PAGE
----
Film Review: Kitten With a Whip (1964)

Release Date: November 4th, 1964 (New York City premiere)
Directed by: Douglas Heyes
Written by: Douglas Heyes, Whit Masterson
Music by: William Loose, Henry Mancini, Carl W. Stalling
Cast: Ann-Margret, John Forsythe, Ann Doran

Universal Pictures, 83 Minutes

Review:

“Why, David, I thought I’d never find you in ladies’ underwear.” – Saleslady

Kitten With a Whip was a movie made to bank off of the popularity of rising star Ann-Margret. However, it’s a pretty terrible film that feels like it was rushed out to strike while the iron was hot. Luckily for Ann-Margret, her career had some staying power, she wasn’t a flash in the pan and she’d go on to be in much better films.

As bad as this was though, it shouldn’t be a surprise that it got riffed on Mystery Science Theater 3000. Plus, it fits nicely with a lot of the other B-movie teen and beatnik flicks that they played a lot.

The story is about a politician (John Forsythe), whose wife is out of town. One night he comes home to discover Ann-Margret’s Jody hiding out. Jody gives some sob story and convinces the sad sap to help her out.

Soon after, juvenile delinquents show up and make his life a living hell, as his nice house becomes a beatnik party bunker. The politician is afraid of scandal, so he puts up with it. Also, at one point, Jody tells him that she’ll accuse him of rape if he gets the cops. Eventually, the beatnik punks get violent and the politician and Jody flee to Mexico with the delinquents on their tail.

Honestly, the plot is a bit nuts but it does tap into some film-noir tropes while clearly trying to be more like the youth movies of the day.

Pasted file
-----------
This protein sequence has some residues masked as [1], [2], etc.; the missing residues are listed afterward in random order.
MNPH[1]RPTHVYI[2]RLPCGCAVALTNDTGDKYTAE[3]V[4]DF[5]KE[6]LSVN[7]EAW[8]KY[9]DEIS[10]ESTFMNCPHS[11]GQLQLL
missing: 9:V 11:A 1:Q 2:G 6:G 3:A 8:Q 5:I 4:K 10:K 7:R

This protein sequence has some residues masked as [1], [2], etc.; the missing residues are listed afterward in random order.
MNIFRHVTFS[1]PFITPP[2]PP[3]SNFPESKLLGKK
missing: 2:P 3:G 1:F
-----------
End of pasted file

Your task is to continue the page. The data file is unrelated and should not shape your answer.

This isn’t particularly well made, despite having good stars and being made by Universal.

Ultimately, this did showcase Ann-Marget’s dramatic side where her previous films were musicals. So in some way, I’m sure this helped her career more than it hurt it.

This is pretty forgettable though.

Rating: 3.75/10
Pairs well with: other Ann-Margret movies or other beatnik films featured on Mystery Science Theater 3000.

Film Review: Pitfall (1948)

Release Date: August 24th, 1948
Directed by: Andre DeToth
Written by: Karl Kamb, Andre DeToth (uncredited), William Bowers (uncredited)
Based on: The Pitfall by Jay Dratler
Music by: Louis Forbes (uncredited)
Cast: Dick Powell, Lizabeth Scott, Raymond Burr, Jane Wyatt, Ann Doran

Regal Films, United Artists, 86 Minutes

Review:

“She probably doesn’t appeal to you but for me, she’s just what I told the doctor to order.” – J.B. MacDonald

I have always liked Dick Powell in film-noir and Lizabeth Scott had my heart from the first moment I saw her. She is one of my favorite leading ladies of all-time, especially from her era. This picture also has Raymond Burr, a guy I’ve always been a fan of since discovering Godzilla at a young age and because of my mum’s love of Perry Mason reruns. Ann Doran also shows up in this movie.

Frankly, there are a lot of good pieces here but the film mostly falls flat. It is film-noir in style but it’s more about infidelity. Strangely, being that this was a 1940s film and that the Hollywood rules were strict on morals, Dick Powell’s character gets off really easy. The truth behind this, is that the film was actually in violation of the Hays Code but Andre DeToth, the director, went before two senior board members and pointed out that they both had mistresses. Needless to say, the film was released as DeToth envisioned it.